If you think that the average grey Sphynx prices and expenses are out of your budget, you may consider getting one from an animal shelter or rescue, which is an entirely different challenge on its own.
Places to Find Grey Sphynx Kittens for Sale and Adoption
As rare and special breeds, grey hairless Sphynx cats can be challenging to find. Getting these kitties from a shelter or a rescue is even more difficult.
This section will help narrow down your search and provide you with the most reputable grey Sphynx breeders in the United States. Take note that a lot of time and patience are needed before getting them in your hands.
Here are some of the most reputable grey Sphynx breeders you may consider getting your kitten from:
- Victorian Sphynx – Founded in 2017, Victorian Sphynx is a Sphynx cattery based in Red Bud, Illinois. As registered The International Cat Association (TICA) breeders, all their kittens come with TICA-registered paperwork. Their kittens are priced between $2,300 and $4,500, depending on skin and eye color.
- Barebottom Sphynx – Barebottom Sphynx is an established cattery based in Southern California. They offer healthy lines with high standards under TICA. They also have a well-established “odd-eyed” program. Kittens from Barebottom Sphynx cost around $2,500 to $5,500.
- Southern Sphynx – Based in Oklahoma, Southern Sphynx is a small TICA-registered cattery specializing in Sphynx and Bambino breeds. Priced between $2,000 and $2,400, their kittens come with health guarantees, updated vaccinations, microchips, sample food, pet insurance, and a lot more!
If you’re not after a high-quality grey Sphynx, you may opt to adopt or get them from shelters or rescues. Before adopting, make sure you ask about the cat’s hereditary conditions and other health-related issues.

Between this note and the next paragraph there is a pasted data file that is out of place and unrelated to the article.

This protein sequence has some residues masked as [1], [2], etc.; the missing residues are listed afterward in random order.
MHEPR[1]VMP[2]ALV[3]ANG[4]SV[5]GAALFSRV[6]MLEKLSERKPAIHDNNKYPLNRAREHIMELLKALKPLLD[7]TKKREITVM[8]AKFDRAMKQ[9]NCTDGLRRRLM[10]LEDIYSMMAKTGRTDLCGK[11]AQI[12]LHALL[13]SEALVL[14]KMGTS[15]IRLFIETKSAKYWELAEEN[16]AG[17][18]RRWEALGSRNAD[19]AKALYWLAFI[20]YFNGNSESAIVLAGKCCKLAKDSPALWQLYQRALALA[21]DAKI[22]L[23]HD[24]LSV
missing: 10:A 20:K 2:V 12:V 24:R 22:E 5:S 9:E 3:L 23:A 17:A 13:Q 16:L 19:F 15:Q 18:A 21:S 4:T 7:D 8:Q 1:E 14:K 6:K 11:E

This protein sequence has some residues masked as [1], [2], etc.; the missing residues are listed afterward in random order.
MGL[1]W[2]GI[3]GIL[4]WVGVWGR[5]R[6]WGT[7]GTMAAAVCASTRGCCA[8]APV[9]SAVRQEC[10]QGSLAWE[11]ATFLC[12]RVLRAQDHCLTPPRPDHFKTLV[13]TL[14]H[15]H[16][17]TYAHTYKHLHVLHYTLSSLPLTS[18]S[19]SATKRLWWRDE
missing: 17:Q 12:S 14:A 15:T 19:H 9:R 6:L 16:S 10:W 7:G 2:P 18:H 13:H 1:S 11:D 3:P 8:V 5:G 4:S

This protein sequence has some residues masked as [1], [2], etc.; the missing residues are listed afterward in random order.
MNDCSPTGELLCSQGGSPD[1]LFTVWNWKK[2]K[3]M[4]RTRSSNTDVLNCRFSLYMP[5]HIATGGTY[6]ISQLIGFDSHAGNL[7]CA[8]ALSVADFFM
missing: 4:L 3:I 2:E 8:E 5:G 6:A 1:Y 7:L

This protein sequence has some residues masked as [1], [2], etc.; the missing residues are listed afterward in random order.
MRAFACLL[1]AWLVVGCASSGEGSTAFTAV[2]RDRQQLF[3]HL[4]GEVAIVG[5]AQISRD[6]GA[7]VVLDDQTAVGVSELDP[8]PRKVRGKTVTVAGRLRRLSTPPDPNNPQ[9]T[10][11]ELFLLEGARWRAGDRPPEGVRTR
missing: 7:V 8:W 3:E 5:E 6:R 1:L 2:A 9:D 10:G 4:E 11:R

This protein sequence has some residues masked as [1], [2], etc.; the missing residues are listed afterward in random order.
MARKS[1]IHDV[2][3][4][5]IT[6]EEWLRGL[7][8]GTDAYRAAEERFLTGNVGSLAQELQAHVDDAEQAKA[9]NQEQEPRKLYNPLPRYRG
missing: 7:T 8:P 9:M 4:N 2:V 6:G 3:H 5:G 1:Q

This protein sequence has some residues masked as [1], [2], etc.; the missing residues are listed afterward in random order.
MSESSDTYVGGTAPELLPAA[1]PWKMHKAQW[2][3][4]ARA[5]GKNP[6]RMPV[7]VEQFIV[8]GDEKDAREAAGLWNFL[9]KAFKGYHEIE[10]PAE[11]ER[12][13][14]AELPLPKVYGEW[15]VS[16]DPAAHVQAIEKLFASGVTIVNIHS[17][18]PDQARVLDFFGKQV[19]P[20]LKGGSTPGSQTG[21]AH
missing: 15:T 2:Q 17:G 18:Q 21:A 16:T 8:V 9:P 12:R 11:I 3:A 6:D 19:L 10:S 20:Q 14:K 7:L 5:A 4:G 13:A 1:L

Here are some organizations that may help you find a grey Sphynx cat for adoption:
- Sphynx Open Arms Rescue (SOAR) – SOAR was registered and established in 2013 out of the state of Colorado. They are dedicated to transforming the lives of Sphynx cats “unnecessarily destroyed” at shelters. If you are interested in fostering and adopting from SOAR, you may check their website for their foster policies and procedures.
- Specialty Purebred Cat Rescue – Founded in 1999, Specialty Purebred Cat Rescue boasts of its 22 years of experience in finding quality homes for abandoned/surrendered purebred cats. They are the largest cat rescue organization in the Midwest and have foster homes located all in several states. To set an appointment, submit an adoption application that can be found on their website.
- Adopt-a-Pet – Adopt-a-pet.com is a company helping over 21,000 animal shelters, rescue groups, and adoption agencies to advertise their homeless pets to millions. Check their website to search for a Sphynx available for adoption near you.
Whether you decide to purchase or adopt your grey Sphynx cat, it will take a lot of time and effort. To maximize your waiting time, be sure to do your research, prepare, and learn everything you need about this breed.
While waiting for your grey Sphynx, you may also check our article on 11 ways to find free kittens in your area for adoption for credible tips on finding free kittens!
Frequently Asked Questions
What Colors Do Sphynx Cats Come In?
Sphynx cats come in a variety of colors such as white, black, blue, grey, red, cream, golden, cameo, tortoiseshell, blue-cream, and brown. They also come in different patterns such as solid, bicolor, calico, tabby, smoke, or shaded.
To see the differences between these patterns, you may check our article on torbie, tabby, tortie, and calico cats.
What Is the Rarest Sphynx Color?
Sphynx cats in diluted colors such as grey, brown, and lilac are considered uncommon, with brown Sphynx being the rarest. This is because two recessive alleles are needed in both cat parents to show the diluted color.
The demand for chocolate-colored Sphynx cats is less than the demand for other diluted color variants; hence, it is extremely rare to find chocolate-colored Sphynx cats.
Do Grey Sphynx Cats Have Blue Eyes?
It’s possible to have a grey Sphynx cat with blue eyes. However, they are extremely rare, and the chances of finding a grey Sphynx with blue eyes is just as difficult as finding a Sphynx in a rescue or shelter.
If you’re fortunate enough to find one, chances are their blue eyes will naturally turn green upon adulthood.
Final Thoughts: Is a Grey Sphynx Cat the Right Pet for You?
A grey Sphynx cat is an elegant feline perfect for most households. However, their elegance comes with a price. Aside from the high monetary costs, high energy and attention are also needed to take care of this breed.
Despite their lack of hair, their grooming needs are greater than other cat breeds. In addition, their playful nature requires a lot of attention from their owners.
If you have the budget and wish to have an energetic, regal-looking, affectionate feline companion in a lovely shade of grey, then the grey Sphynx is the right pet for you.
If you think having a grey Sphynx cat is for you, let us know in the comments below.